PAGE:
Justin Trudeau’s proclamation that all Liberal candidates must be pro-life is just plain wrong. Photo by Michael Swan.

No place for state in personal beliefs of nation

By 
  • May 14, 2014

Just before Christmas, 1967, then-justice minister Pierre Trudeau famously said: “There’s no place for the state in the bedrooms of the nation.”

Agree or disagree with his sentiments about what consenting adults do behind closed doors, his message was clear: Canada is a free society, not some dictatorship that will impose its will upon the private beliefs and actions of people.

His son, Justin, was not born at the time so he obviously didn’t hear what his dad said. But given his recent statement on abortion, we have to wonder whether he ever read or understood what his father meant.

On May 7, the Liberal leader dictated publicly that all new candidates running for nomination to the Liberal Party for next year’s election must support the party’s pro-choice position. This new policy is saying there is no choice except pro-choice for Liberals.

If, in your heart, mind and soul you are a Liberal with pro-life beliefs, in any way, shape or form, you’re no longer welcome to run as a candidate as a Liberal. If you concur with the Catholic Church’s pro-life position (or other religions sharing the same view), go someplace else, even if you hold many other Liberal points of view.

(He did a Trudeau-pirouette and said the same rule does not apply to current Liberal MPs. But what sitting Liberal with any gumption who is pro-life can run again under this policy about something so personal and private in each individual’s life?)

“I have made it clear that future candidates need to be completely understanding that they will be expected to vote pro-choice on any bills,” Trudeau told reporters before pro-life marches across the country.

What’s next? Will other policies ban people from the party based on other deeply held personal beliefs? Will other policies exclude candidates of faith, whichever faith they profess? Could deeply held personal views on capital punishment, same-sex marriage or physician-assisted suicide be an entry or exit to politics?

After this new policy was announced, I couldn’t help but think of one of my favourite aunts, who is made of grace and class.

For at least 60 years she has voted Liberal and given hundreds, perhaps thousands, of volunteer hours working to get Liberals elected over the years. She has always voted Liberal. But she is also very much pro-life. What will she do with her vote in the 2015 federal election? What will the thousands and thousands of Catholics like her across Canada do with their votes?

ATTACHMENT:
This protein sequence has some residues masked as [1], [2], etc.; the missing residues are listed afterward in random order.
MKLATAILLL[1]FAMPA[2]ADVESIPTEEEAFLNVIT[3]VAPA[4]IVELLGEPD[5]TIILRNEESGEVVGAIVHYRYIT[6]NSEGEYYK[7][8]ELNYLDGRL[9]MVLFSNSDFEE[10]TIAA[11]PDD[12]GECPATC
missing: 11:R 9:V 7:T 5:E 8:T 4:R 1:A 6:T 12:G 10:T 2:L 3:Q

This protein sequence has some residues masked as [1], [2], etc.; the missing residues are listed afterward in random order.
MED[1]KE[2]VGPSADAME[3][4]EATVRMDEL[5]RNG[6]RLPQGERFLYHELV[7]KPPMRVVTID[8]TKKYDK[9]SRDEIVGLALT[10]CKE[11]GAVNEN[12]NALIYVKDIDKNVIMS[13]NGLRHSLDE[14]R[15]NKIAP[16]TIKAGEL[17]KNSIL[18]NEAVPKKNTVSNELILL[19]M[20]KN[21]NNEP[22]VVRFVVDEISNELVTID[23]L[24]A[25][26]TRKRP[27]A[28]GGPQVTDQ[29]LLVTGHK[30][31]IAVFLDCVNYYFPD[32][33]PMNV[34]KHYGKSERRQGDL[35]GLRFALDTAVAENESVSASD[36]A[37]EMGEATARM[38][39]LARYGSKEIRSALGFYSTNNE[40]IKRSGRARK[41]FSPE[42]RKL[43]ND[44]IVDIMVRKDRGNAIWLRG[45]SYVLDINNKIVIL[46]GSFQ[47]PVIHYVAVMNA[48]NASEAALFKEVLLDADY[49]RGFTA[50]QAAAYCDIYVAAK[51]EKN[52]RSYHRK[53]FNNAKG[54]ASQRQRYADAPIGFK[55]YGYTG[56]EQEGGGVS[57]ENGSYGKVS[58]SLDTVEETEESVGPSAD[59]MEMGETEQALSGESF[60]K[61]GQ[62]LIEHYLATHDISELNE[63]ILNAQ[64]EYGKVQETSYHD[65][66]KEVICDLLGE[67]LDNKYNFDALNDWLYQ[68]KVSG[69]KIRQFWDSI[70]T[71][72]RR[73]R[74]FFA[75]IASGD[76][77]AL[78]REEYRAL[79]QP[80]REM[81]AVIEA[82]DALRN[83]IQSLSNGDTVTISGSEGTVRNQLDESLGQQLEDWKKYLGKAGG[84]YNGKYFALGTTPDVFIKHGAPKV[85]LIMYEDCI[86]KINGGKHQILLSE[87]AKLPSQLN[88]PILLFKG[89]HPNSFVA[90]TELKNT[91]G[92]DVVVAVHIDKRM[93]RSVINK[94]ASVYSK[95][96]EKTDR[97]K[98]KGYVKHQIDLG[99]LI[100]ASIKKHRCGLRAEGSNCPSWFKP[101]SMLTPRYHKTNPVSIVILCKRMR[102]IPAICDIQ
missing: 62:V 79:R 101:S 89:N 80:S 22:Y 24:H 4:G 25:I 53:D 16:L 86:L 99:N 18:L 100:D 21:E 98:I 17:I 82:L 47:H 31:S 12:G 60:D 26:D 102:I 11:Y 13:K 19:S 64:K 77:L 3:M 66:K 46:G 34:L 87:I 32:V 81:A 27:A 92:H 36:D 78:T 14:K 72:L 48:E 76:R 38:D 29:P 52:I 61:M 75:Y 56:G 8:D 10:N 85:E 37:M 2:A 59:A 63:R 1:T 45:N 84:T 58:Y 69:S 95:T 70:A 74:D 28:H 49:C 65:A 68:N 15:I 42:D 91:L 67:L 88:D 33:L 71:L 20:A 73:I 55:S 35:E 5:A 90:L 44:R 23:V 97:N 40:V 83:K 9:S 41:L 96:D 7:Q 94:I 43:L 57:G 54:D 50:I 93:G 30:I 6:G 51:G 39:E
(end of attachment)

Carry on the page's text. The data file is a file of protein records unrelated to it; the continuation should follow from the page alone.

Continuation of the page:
Not only is Trudeau’s abortion policy counter to his father’s views on individual freedoms, it’s also a move that pushes Canada ever-closer toward a polarized political system, much like what has been choking Washington the past three decades.

If you’re pro-life you must be Conservative and if you’re pro-choice you must be Liberal, according to Trudeau. (NDP leader Thomas Mulcair affirmed his party’s pro-choice position but I know of New Democrat MPs who are devout Catholics.) It is just plain wrong to be advocating these types of authoritarian policies.

Recognizing we have a parliamentary system where party members are sometimes “whipped” to vote certain ways, do we really want each party stuffed with automatons who simply do what they’re told and never question their party leaders?

Isn’t this what Liberals have long complained about the current government in Ottawa and Prime Minister Stephen Harper of doing to Conservative backbenchers?

Sure, party politics means members must vote with their party to either keep the government going or to defeat a government. But we’re not talking here about voting for or against money to buy government helicopters. We’re not talking about voting for or against building a new jail in this riding or that riding.

We’re talking about one of the central and highly personal issues of our times. Parliamentary democracy should be above this. On another central issue in different times, where would the world be if then back-bencher Winston Churchill was not the staunchest critic of his Conservative government’s 1930s’ policies towards Adolf Hitler?

Justin Trudeau may hold a view on abortion that is counter to the Church he was baptized in, but he should not be promoting a policy to force Liberals to either abandon their party or their principles if they believe something else.

(Brehl is a writer in Port Credit, Ont., and can be reached at bob@ abc2.ca.)

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